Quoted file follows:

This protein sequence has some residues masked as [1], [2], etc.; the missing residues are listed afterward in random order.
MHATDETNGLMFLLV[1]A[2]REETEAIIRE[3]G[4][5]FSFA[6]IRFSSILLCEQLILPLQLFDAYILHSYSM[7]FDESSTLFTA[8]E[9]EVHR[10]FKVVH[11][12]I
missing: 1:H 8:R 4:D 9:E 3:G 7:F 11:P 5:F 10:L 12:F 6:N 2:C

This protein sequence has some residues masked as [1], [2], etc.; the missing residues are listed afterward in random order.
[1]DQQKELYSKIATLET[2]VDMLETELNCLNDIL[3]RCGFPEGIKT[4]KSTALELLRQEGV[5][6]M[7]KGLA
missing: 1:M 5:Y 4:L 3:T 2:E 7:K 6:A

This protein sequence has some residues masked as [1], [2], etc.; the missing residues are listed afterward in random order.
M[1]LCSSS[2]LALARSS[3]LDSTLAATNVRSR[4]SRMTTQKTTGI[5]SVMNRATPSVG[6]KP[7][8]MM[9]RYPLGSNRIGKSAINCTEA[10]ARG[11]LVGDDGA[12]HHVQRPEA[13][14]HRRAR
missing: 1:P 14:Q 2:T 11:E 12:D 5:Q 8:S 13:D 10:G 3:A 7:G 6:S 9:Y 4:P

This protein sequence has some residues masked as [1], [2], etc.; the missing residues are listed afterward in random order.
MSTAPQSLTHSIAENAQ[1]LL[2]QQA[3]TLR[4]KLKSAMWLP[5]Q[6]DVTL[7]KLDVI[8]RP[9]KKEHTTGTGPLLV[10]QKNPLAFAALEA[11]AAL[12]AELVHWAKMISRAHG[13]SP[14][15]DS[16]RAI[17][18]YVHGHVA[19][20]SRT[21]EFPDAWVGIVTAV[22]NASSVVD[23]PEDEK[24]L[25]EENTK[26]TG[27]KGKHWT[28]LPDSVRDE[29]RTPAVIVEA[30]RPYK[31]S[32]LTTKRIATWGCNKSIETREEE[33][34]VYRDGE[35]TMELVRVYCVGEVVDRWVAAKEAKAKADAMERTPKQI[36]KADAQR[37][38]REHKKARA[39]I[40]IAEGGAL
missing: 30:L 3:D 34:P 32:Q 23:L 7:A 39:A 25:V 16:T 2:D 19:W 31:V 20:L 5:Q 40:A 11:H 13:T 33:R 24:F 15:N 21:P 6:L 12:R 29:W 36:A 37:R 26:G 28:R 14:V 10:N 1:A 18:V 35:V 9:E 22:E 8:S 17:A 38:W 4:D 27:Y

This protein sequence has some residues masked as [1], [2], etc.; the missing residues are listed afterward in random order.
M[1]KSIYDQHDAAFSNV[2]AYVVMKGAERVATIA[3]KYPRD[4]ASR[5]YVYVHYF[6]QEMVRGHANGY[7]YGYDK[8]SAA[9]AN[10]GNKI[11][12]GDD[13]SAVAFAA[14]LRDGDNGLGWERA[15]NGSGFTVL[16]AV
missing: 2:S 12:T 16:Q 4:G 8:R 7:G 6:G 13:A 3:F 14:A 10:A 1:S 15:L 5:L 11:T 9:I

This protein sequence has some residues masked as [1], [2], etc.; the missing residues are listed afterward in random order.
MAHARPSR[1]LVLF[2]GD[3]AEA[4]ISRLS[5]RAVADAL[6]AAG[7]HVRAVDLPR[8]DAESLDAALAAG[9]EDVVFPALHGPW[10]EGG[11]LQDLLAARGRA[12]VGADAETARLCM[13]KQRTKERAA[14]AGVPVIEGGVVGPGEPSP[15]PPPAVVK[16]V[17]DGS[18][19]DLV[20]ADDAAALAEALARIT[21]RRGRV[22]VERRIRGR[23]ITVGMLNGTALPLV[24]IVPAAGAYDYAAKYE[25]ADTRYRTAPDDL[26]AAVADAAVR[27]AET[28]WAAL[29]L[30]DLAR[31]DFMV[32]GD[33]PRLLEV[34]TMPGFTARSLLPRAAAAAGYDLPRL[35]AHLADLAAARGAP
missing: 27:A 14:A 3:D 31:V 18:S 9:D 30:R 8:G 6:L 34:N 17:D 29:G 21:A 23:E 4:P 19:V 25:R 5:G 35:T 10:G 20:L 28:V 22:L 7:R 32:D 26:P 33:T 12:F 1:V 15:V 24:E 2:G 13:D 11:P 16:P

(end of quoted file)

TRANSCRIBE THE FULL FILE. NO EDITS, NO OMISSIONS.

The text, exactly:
This protein sequence has some residues masked as [1], [2], etc.; the missing residues are listed afterward in random order.
MHATDETNGLMFLLV[1]A[2]REETEAIIRE[3]G[4][5]FSFA[6]IRFSSILLCEQLILPLQLFDAYILHSYSM[7]FDESSTLFTA[8]E[9]EVHR[10]FKVVH[11][12]I
missing: 1:H 8:R 4:D 9:E 3:G 7:F 11:P 5:F 10:L 12:F 6:N 2:C

This protein sequence has some residues masked as [1], [2], etc.; the missing residues are listed afterward in random order.
[1]DQQKELYSKIATLET[2]VDMLETELNCLNDIL[3]RCGFPEGIKT[4]KSTALELLRQEGV[5][6]M[7]KGLA
missing: 1:M 5:Y 4:L 3:T 2:E 7:K 6:A

This protein sequence has some residues masked as [1], [2], etc.; the missing residues are listed afterward in random order.
M[1]LCSSS[2]LALARSS[3]LDSTLAATNVRSR[4]SRMTTQKTTGI[5]SVMNRATPSVG[6]KP[7][8]MM[9]RYPLGSNRIGKSAINCTEA[10]ARG[11]LVGDDGA[12]HHVQRPEA[13][14]HRRAR
missing: 1:P 14:Q 2:T 11:E 12:D 5:Q 8:S 13:D 10:G 3:A 7:G 6:S 9:Y 4:P

This protein sequence has some residues masked as [1], [2], etc.; the missing residues are listed afterward in random order.
MSTAPQSLTHSIAENAQ[1]LL[2]QQA[3]TLR[4]KLKSAMWLP[5]Q[6]DVTL[7]KLDVI[8]RP[9]KKEHTTGTGPLLV[10]QKNPLAFAALEA[11]AAL[12]AELVHWAKMISRAHG[13]SP[14][15]DS[16]RAI[17][18]YVHGHVA[19][20]SRT[21]EFPDAWVGIVTAV[22]NASSVVD[23]PEDEK[24]L[25]EENTK[26]TG[27]KGKHWT[28]LPDSVRDE[29]RTPAVIVEA[30]RPYK[31]S[32]LTTKRIATWGCNKSIETREEE[33][34]VYRDGE[35]TMELVRVYCVGEVVDRWVAAKEAKAKADAMERTPKQI[36]KADAQR[37][38]REHKKARA[39]I[40]IAEGGAL
missing: 30:L 3:D 34:P 32:Q 23:L 7:A 39:A 25:V 16:T 2:D 19:W 31:V 20:L 5:Q 40:A 11:H 13:T 33:R 24:F 15:N 21:P 6:L 12:R 29:W 36:A 37:R 26:G 28:R 14:V 10:N 1:A 18:V 35:V 9:E 22:E 8:S 17:A 38:W 4:D 27:Y

This protein sequence has some residues masked as [1], [2], etc.; the missing residues are listed afterward in random order.
M[1]KSIYDQHDAAFSNV[2]AYVVMKGAERVATIA[3]KYPRD[4]ASR[5]YVYVHYF[6]QEMVRGHANGY[7]YGYDK[8]SAA[9]AN[10]GNKI[11][12]GDD[13]SAVAFAA[14]LRDGDNGLGWERA[15]NGSGFTVL[16]AV
missing: 2:S 12:T 16:Q 4:G 8:R 7:G 6:G 13:A 3:F 14:A 10:A 1:S 15:L 5:L 11:T 9:I

This protein sequence has some residues masked as [1], [2], etc.; the missing residues are listed afterward in random order.
MAHARPSR[1]LVLF[2]GD[3]AEA[4]ISRLS[5]RAVADAL[6]AAG[7]HVRAVDLPR[8]DAESLDAALAAG[9]EDVVFPALHGPW[10]EGG[11]LQDLLAARGRA[12]VGADAETARLCM[13]KQRTKERAA[14]AGVPVIEGGVVGPGEPSP[15]PPPAVVK[16]V[17]DGS[18][19]DLV[20]ADDAAALAEALARIT[21]RRGRV[22]VERRIRGR[23]ITVGMLNGTALPLV[24]IVPAAGAYDYAAKYE[25]ADTRYRTAPDDL[26]AAVADAAVR[27]AET[28]WAAL[29]L[30]DLAR[31]DFMV[32]GD[33]PRLLEV[34]TMPGFTARSLLPRAAAAAGYDLPRL[35]AHLADLAAARGAP
missing: 27:A 14:A 3:D 31:V 18:S 9:D 30:R 8:G 6:L 34:N 17:D 29:G 21:A 23:E 4:P 19:V 25:R 5:G 35:T 10:G 20:L 28:V 22:L 7:R 32:D 26:P 33:T 12:F 1:V 15:V 24:E 2:G 13:D 11:P 16:P